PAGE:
The University of Georgia Extension says, “A water-wise landscape is more than just a drought-tolerant landscape. It’s a landscape that has been carefully designed, properly installed, and managed to assure year-round beauty in addition to being drought-tolerant.”
In other words, there is still landscaping, even in xeriscaping. Using drought-tolerant grasses and plants to use less water is a clever trick. You don’t have to cover your yard in cacti and rocks to participate in this water-saving design.
- Autumn Joy sedum (Hylotelephium spectabile ‘Autumn Joy’): Less is more with Autumn Joy sedum, formerly Sedum spectabile. A drought-tolerant and easy to grow succulent, it thrives in poor soil with good drainage. In early to midsummer, flower buds appear in rounded clusters at the tops of the stems. They begin pale, steadily darken, and are a pinkish copper color by late summer.
- Red hot poker (Kniphofia uvaria): This perennial is a must-have due to its ease of growth, hardiness, and stunning, distinctive flowers. Red hot poker, aka torch lily, blooms from late spring through summer, providing color and texture. They are ideal for full-sun planting sites.
- Swamp sunflower (Helianthus angustifolius): A native perennial of the aster family, swamp sunflower can reach a height of 8 feet with golden yellow blooms from mid to late summer through fall. Tall and versatile in terms of growing conditions, it draws bees, birds, and butterflies but is deer-resistant.
5. Recycle with a Rain Garden
Georgia averages 47.12 inches of rainfall yearly over 113 days, and the Georgia Adopt-A-Stream program recommends rain gardens. Rain gardens catch and restrict runoff. This uptake helps to reduce erosion and keeps rainwater runoff from clogging storm drains and polluting waterways.
A good rain garden takes a little effort to plan and install. Still, it requires substantially less upkeep over time than a conventional lawn. With the right plants, your rain garden can also become a natural habitat that attracts wildlife and pollinators such as birds and butterflies.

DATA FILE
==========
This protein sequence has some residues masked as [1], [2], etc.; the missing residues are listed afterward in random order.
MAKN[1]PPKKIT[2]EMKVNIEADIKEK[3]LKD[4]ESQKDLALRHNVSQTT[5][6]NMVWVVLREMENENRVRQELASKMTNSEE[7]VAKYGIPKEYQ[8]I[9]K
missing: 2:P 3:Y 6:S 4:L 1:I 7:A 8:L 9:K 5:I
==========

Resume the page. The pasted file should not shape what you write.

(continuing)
- Buttonbush (Cephalanthus occidentalis): Buttonbush can be grown as a deciduous shrub or a small tree. From June through September, pollinators love the white, fragrant, pincushion-shaped flowers. The blossoms mature into beautiful red, ball-shaped fruits that birds love throughout the winter.
- Royal fern (Osmunda regalis): This fern has a unique look and feel, created by long fronds with lance-shaped leaflets and a slow-spreading habit. On reddish-purple stalks, delicate, bright green fronds with silvery undertones, crowned with golden leaflets.
- Scarlet rose mallow (Hibiscus coccineus): Also known as swamp hibiscus, this Georgia native typically grows 3 to 6 feet tall and has spectacular red flowers up to 6 inches wide. The thick, hemp-like, deep green leaves add to the dramatic effect.
6. Embrace the Evergreens
Because evergreens come in a range of sizes, from small shrubs to large trees, they are easy to include in any landscape design. No matter if you want privacy, easy upkeep, or a pop of color, there is an evergreen plant for every need.
Living evergreen fences, sometimes called privacy hedges, can do more than keep nosy neighbors at bay. Evergreens make great barriers from the chilly winter winds. With strategically placed windbreaks, you could reduce your heating bill by up to 25%.
- Highland doghobble (Leucothoe fontanesiana): This shrub, sometimes known as drooping leucothoe, averages 3 to 4 feet tall and adds interest to shady areas. It has a graceful growth habit, deep green leaves, and white vase-like flowers in the spring, partially hidden by the foliage.
- Leyland cypress (Cuprocyparis leylandii): Leyland cypress trees work well as tall hedges. It has scale-like, flat needles that range in color from dark green to bluish-green and provide cover for birds throughout the winter. Homeowners can choose from more than 30 different varieties of this tree.